Kids and a New Partner: Things to Consider

Dating after a divorce is always a complicated thing, especially when you have children in the picture. You want them to like the new person in your life, but your kids are your life. Keeping the complications to a minimum means keeping several things in mind. Here are things to consider before bringing kids and a new partner together, so you can keep the peace and harmony in your family.

 

Kids and a New Partner

There are tons of questions to think about when you bring together kids and a new partner. Is it too soon? What if they don’t like your significant other? What’s the best way to introduce everyone? What if your kids are confused? How do you deal with anger? Keeping some important factors in mind are vital to handling many of these complex questions.

 

Is This Going to Last?

Are you getting serious with your new relationship? Is there a chance of getting serious? Introducing your kids to every single person with whom you go to the movies may not be the best idea. They could assume that nobody is going to stick around. The moment you and your new S.O. talk about getting serious, though, discussions of meeting the family should come into play.

 

How Long Has It Been?

Have you been with your new partner for a month? Six months? A year? Only you know how long is “long,” but if you go too long without introducing your significant other to your kids, they may think you’re hiding something. At some point it becomes necessary to admit that yes, this is a serious thing.

 

How Old Are They?

Kids are resilient, but their attitudes and outlooks change significantly as they age. Younger kids are much more likely to accept a new person in their life more quickly, but will also have a harder time letting go if that new person leaves.

Older kids, on the other hand, are going to be more skeptical and distant with the new entry, but may form close and long-term bonds if things work out. If you have teens, you may have an important opportunity to set a good example for positive dating relationships.

 

What Does Your Ex Think?

Your ex’s opinion doesn’t define your life—that ended when your marriage did. However, you and they are still partners in raising your children, and you should both still value each other’s opinions. Take some time to talk with your ex about your new relationship. Consider even introducing your new partner to your ex before you do so to the kids. You may get some insights you hadn’t yet considered.

Healing after divorce is a long process and new relationships are a part of that journey. If you would like more advice on finding yourself after the end of your marriage, read a few articles we’ve put together, and call us for information on how a mediated divorce can help you salvage something of your lost relationship.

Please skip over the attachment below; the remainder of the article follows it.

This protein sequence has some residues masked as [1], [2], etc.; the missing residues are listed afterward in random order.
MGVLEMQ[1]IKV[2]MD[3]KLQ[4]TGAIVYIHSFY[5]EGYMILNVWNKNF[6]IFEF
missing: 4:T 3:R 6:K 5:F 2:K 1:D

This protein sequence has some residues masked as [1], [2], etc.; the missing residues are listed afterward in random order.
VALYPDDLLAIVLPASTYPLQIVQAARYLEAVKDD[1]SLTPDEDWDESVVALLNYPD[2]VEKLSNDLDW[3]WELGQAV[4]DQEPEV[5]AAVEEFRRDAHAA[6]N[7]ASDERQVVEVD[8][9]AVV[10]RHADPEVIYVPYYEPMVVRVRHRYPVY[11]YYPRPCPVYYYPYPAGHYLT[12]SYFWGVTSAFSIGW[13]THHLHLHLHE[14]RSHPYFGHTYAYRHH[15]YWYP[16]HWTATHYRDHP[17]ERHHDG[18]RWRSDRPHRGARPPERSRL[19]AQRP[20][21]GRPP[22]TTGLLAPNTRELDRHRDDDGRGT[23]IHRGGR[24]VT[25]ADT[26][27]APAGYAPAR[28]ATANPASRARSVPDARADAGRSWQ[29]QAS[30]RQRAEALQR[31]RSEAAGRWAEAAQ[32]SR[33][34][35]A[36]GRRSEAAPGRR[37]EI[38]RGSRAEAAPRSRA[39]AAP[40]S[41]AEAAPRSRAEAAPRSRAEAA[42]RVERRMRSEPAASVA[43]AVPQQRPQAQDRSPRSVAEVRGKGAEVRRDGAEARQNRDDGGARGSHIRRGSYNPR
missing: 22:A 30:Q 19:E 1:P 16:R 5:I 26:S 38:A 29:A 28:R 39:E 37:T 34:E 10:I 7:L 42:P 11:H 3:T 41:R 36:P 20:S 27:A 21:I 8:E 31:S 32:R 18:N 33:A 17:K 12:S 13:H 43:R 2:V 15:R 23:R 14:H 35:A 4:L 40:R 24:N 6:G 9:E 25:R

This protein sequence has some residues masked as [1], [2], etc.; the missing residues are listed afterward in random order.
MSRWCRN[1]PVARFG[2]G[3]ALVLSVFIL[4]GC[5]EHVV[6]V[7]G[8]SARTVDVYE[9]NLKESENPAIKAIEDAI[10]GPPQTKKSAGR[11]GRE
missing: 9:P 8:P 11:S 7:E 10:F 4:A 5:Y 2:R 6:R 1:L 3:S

Your New Significant Other, Divorce and Kids

When you divorce, part of the healing process for many people is finding themselves again through the eyes of a new relationship. It’s natural for us to seek new love and companionship, especially after a difficult split. But what happens when you have children? The introduction of a new significant other can be traumatic and difficult for them to handle. When you pursue your first relationship after a split, here are some tips for how to deal with your new significant other, divorce and kids.

 

Divorce and Kids

Divorce and kids can seem like oil and water. When you bring a new relationship into the mix, your kids may take out a lot of anger on the new man or woman in your life, may place undue blame on the new relationship and may test boundaries and create difficulties. It’s important to handle the process correctly to keep the peace in your family and help everyone to move forward.

 

How Serious Is It?

You don’t have to introduce every single person you date to your children right away. If you’re in a casual relationship that is not likely to turn serious, there may not be a reason to bring your kids or former spouse into the picture.  The time to bring your new S.O. into the fold is when things turn serious. If you become committed and see yourselves together, exclusively, for the long term, then it’s time.

 

Discuss the Situation First

Talk the situation over with everyone involved. This means not just your new partner, but your spouse and your children. Make sure that everyone is on the same page before you make introductions. This will save you and your family from unpleasant surprises. Remember that even though you may be divorced, your ex is still a parent and partner, and thus a part of the family even though it’s non-traditional.

 

Get Ready for a Tough Road

Your kids and your ex may not like your new partner. Prepare yourself for this. In fact, they may actually be predisposed to dislike the new entry into their lives. This doesn’t necessarily mean it’s a permanent thing—their initial negative reactions could fade over time. Then again, they may not.

When “I don’t like him (or her)” comes into play, it’s important for you to step back and carefully evaluate the situation. Your children should still come first, but your happiness is important, too. It’s a delicate balancing act that you and your new partner are going to have to learn to juggle, and if you can’t, then it may not be meant to be.

For those facing divorce and healing, a mediated process can sometimes help to get started on the right foot with your new life. If your marriage is over but you want to salvage a partnership out of the relationship, give us a call for more information today.

 

 

 

 

 

 

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